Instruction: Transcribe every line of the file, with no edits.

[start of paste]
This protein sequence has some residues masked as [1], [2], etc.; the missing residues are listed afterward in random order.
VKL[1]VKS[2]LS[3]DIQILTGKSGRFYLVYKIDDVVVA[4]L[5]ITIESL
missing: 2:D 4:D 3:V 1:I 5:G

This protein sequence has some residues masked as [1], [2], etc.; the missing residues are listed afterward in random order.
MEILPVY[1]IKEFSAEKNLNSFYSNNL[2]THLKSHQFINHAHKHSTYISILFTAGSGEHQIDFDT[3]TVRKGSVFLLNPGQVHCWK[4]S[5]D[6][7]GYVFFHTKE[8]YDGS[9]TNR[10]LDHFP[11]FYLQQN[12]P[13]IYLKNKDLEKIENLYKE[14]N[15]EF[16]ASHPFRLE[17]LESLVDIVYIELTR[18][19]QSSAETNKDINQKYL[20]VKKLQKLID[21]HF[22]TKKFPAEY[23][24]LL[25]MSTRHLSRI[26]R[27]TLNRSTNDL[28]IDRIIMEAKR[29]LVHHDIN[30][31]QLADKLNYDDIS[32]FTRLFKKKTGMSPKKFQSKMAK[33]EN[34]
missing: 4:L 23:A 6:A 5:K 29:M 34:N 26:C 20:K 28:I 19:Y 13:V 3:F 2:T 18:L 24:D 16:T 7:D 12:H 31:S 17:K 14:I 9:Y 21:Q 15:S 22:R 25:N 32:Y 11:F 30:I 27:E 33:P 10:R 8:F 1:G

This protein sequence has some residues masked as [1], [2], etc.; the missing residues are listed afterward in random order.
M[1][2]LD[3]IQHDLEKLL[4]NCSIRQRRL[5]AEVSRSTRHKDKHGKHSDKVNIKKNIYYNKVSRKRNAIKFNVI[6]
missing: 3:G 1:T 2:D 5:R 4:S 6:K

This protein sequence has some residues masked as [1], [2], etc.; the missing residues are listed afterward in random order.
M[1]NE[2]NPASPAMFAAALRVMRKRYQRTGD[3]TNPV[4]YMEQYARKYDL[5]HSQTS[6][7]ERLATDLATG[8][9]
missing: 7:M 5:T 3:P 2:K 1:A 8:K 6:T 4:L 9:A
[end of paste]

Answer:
This protein sequence has some residues masked as [1], [2], etc.; the missing residues are listed afterward in random order.
VKL[1]VKS[2]LS[3]DIQILTGKSGRFYLVYKIDDVVVA[4]L[5]ITIESL
missing: 2:D 4:D 3:V 1:I 5:G

This protein sequence has some residues masked as [1], [2], etc.; the missing residues are listed afterward in random order.
MEILPVY[1]IKEFSAEKNLNSFYSNNL[2]THLKSHQFINHAHKHSTYISILFTAGSGEHQIDFDT[3]TVRKGSVFLLNPGQVHCWK[4]S[5]D[6][7]GYVFFHTKE[8]YDGS[9]TNR[10]LDHFP[11]FYLQQN[12]P[13]IYLKNKDLEKIENLYKE[14]N[15]EF[16]ASHPFRLE[17]LESLVDIVYIELTR[18][19]QSSAETNKDINQKYL[20]VKKLQKLID[21]HF[22]TKKFPAEY[23][24]LL[25]MSTRHLSRI[26]R[27]TLNRSTNDL[28]IDRIIMEAKR[29]LVHHDIN[30][31]QLADKLNYDDIS[32]FTRLFKKKTGMSPKKFQSKMAK[33]EN[34]
missing: 4:L 23:A 6:A 5:K 29:M 34:N 26:C 20:K 28:I 19:Y 13:V 3:F 2:T 18:L 24:D 16:T 7:D 12:H 31:S 17:K 14:I 9:Y 21:Q 15:S 22:R 25:N 32:Y 11:F 30:I 27:E 33:P 10:R 8:F 1:G

This protein sequence has some residues masked as [1], [2], etc.; the missing residues are listed afterward in random order.
M[1][2]LD[3]IQHDLEKLL[4]NCSIRQRRL[5]AEVSRSTRHKDKHGKHSDKVNIKKNIYYNKVSRKRNAIKFNVI[6]
missing: 3:G 1:T 2:D 5:R 4:S 6:K

This protein sequence has some residues masked as [1], [2], etc.; the missing residues are listed afterward in random order.
M[1]NE[2]NPASPAMFAAALRVMRKRYQRTGD[3]TNPV[4]YMEQYARKYDL[5]HSQTS[6][7]ERLATDLATG[8][9]
missing: 7:M 5:T 3:P 2:K 1:A 8:K 6:T 4:L 9:A